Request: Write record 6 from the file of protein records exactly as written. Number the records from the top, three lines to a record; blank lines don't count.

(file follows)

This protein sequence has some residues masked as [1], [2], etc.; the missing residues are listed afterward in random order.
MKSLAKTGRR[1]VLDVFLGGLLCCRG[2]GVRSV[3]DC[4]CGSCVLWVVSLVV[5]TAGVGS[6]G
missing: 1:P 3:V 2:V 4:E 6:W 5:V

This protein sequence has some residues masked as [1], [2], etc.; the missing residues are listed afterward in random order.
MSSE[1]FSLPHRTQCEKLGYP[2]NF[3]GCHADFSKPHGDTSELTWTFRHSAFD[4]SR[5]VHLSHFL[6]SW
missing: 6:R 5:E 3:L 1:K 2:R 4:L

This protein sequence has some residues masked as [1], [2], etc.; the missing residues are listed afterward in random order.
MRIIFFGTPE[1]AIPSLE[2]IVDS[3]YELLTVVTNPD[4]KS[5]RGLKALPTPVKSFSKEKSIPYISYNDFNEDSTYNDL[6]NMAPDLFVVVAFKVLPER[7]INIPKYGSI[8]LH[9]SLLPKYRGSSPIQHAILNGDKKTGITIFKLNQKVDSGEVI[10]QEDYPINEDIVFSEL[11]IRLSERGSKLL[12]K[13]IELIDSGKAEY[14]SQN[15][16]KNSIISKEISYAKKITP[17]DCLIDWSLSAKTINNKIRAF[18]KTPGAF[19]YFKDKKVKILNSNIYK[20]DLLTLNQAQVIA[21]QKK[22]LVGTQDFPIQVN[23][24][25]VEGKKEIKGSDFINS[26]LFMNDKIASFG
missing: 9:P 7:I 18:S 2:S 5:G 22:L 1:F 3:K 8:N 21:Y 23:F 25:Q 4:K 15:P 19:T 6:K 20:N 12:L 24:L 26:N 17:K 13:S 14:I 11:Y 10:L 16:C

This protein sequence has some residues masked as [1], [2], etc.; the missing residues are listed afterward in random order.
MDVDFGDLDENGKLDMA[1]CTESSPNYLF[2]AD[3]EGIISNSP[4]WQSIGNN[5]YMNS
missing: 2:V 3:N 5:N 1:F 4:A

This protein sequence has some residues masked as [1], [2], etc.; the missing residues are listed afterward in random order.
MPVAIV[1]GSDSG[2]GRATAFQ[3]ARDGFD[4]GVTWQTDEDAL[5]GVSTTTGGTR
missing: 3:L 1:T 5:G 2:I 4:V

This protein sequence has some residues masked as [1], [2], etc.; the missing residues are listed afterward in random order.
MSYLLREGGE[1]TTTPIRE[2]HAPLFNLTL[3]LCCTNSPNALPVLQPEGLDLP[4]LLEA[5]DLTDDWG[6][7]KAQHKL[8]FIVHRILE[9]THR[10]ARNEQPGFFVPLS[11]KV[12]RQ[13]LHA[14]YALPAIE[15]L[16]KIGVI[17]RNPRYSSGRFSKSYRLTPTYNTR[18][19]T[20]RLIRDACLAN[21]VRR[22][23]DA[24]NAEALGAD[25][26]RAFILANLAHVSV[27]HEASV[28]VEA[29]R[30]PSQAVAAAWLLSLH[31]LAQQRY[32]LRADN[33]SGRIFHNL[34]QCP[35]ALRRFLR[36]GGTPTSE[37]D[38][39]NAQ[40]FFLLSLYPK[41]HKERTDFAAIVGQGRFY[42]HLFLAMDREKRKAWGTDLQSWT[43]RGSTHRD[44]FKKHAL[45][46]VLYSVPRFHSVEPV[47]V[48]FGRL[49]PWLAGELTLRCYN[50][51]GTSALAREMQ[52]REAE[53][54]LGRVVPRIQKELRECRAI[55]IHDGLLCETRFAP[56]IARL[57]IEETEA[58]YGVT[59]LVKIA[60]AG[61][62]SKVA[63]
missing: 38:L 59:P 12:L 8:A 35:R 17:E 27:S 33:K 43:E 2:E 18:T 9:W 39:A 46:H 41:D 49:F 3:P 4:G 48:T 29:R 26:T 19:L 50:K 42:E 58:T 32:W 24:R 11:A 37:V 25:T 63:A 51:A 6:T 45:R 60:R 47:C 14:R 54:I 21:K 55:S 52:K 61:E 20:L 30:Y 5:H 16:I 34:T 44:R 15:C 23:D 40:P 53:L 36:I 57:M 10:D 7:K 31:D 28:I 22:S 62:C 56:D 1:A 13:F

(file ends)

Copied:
This protein sequence has some residues masked as [1], [2], etc.; the missing residues are listed afterward in random order.
MSYLLREGGE[1]TTTPIRE[2]HAPLFNLTL[3]LCCTNSPNALPVLQPEGLDLP[4]LLEA[5]DLTDDWG[6][7]KAQHKL[8]FIVHRILE[9]THR[10]ARNEQPGFFVPLS[11]KV[12]RQ[13]LHA[14]YALPAIE[15]L[16]KIGVI[17]RNPRYSSGRFSKSYRLTPTYNTR[18][19]T[20]RLIRDACLAN[21]VRR[22][23]DA[24]NAEALGAD[25][26]RAFILANLAHVSV[27]HEASV[28]VEA[29]R[30]PSQAVAAAWLLSLH[31]LAQQRY[32]LRADN[33]SGRIFHNL[34]QCP[35]ALRRFLR[36]GGTPTSE[37]D[38][39]NAQ[40]FFLLSLYPK[41]HKERTDFAAIVGQGRFY[42]HLFLAMDREKRKAWGTDLQSWT[43]RGSTHRD[44]FKKHAL[45][46]VLYSVPRFHSVEPV[47]V[48]FGRL[49]PWLAGELTLRCYN[50][51]GTSALAREMQ[52]REAE[53][54]LGRVVPRIQKELRECRAI[55]IHDGLLCETRFAP[56]IARL[57]IEETEA[58]YGVT[59]LVKIA[60]AG[61][62]SKVA[63]
missing: 38:L 59:P 12:L 8:A 35:R 17:E 27:S 33:K 43:E 2:E 18:T 9:W 39:A 46:H 41:D 49:F 3:P 4:G 48:T 29:R 26:T 19:L 50:K 42:E 58:T 32:W 24:R 11:A 37:V 25:T 63:A 51:A 6:T 45:R 60:R 47:C 14:R 54:I 21:K 55:S 52:K 61:E 20:L 30:Y 5:H 16:I 34:T 44:R 15:C 23:D 40:P 53:L 36:I 57:M 10:D 7:K 31:D 28:I 22:S 62:C 56:D 1:A 13:F